Isaiah 1:12 Parallel Commentaries

Treasury of Scripture Knowledge

when

Isaiah 58:1,2 Cry aloud, spare not, lift up your voice like a trumpet, and show my people their transgression, and the house of Jacob their sins...

Exodus 23:17 Three items in the year all your males shall appear before the LORD God.

Exodus 34:23 Thrice in the year shall all your male children appear before the LORD God, the God of Israel.

Deuteronomy 16:16 Three times in a year shall all your males appear before the LORD your God in the place which he shall choose...

Ecclesiastes 5:1 Keep your foot when you go to the house of God, and be more ready to hear, than to give the sacrifice of fools...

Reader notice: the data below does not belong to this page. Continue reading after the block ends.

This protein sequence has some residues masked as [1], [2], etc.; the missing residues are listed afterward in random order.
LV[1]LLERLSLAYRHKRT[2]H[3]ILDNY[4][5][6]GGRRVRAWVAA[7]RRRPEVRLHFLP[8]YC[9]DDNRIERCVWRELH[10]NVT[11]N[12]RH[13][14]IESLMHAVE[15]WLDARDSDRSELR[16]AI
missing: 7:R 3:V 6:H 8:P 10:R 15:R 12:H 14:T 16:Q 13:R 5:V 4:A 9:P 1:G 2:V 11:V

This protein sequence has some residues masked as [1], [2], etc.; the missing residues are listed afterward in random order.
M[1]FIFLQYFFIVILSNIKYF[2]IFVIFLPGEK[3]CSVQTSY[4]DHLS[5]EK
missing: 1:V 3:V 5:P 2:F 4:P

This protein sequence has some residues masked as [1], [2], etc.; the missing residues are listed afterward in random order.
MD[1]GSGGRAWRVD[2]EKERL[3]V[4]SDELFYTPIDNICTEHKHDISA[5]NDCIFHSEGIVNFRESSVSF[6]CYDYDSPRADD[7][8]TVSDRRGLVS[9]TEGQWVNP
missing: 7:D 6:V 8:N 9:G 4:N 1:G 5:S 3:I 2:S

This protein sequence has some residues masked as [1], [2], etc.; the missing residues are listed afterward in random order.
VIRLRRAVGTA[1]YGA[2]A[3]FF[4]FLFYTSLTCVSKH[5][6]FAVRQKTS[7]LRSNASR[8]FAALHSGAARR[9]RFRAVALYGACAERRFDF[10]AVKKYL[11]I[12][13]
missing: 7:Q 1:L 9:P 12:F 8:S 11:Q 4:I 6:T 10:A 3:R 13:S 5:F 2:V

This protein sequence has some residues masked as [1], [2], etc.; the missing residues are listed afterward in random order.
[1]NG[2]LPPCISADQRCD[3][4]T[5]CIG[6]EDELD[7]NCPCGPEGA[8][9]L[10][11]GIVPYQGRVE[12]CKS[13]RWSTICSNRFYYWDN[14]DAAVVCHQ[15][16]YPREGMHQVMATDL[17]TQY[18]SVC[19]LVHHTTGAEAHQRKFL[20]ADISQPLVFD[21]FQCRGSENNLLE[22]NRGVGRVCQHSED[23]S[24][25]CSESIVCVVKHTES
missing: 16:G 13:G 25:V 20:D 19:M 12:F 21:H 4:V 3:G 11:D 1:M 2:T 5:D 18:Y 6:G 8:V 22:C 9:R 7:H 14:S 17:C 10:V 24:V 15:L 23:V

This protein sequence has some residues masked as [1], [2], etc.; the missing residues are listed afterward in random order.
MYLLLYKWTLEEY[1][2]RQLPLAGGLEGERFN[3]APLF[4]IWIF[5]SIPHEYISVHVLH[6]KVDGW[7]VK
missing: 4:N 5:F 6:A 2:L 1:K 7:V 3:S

Matthew 23:5 But all their works they do for to be seen of men: they make broad their phylacteries, and enlarge the borders of their garments,

appear. Heb. be seen
required

Psalm 40:6 Sacrifice and offering you did not desire; my ears have you opened: burnt offering and sin offering have you not required.

Micah 6:8 He has showed you, O man, what is good; and what does the LORD require of you, but to do justly, and to love mercy...

Cross References
Exodus 23:17
Three times in the year shall all your males appear before the Lord GOD.

Ecclesiastes 5:1
Guard your steps when you go to the house of God. To draw near to listen is better than to offer the sacrifice of fools, for they do not know that they are doing evil.

Zechariah 7:5
"Say to all the people of the land and the priests, 'When you fasted and mourned in the fifth month and in the seventh, for these seventy years, was it for me that you fasted?

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ESV Text Edition: 2016. The Holy Bible, English Standard Version® copyright © 2001 by Crossway Bibles, a publishing ministry of Good News Publishers.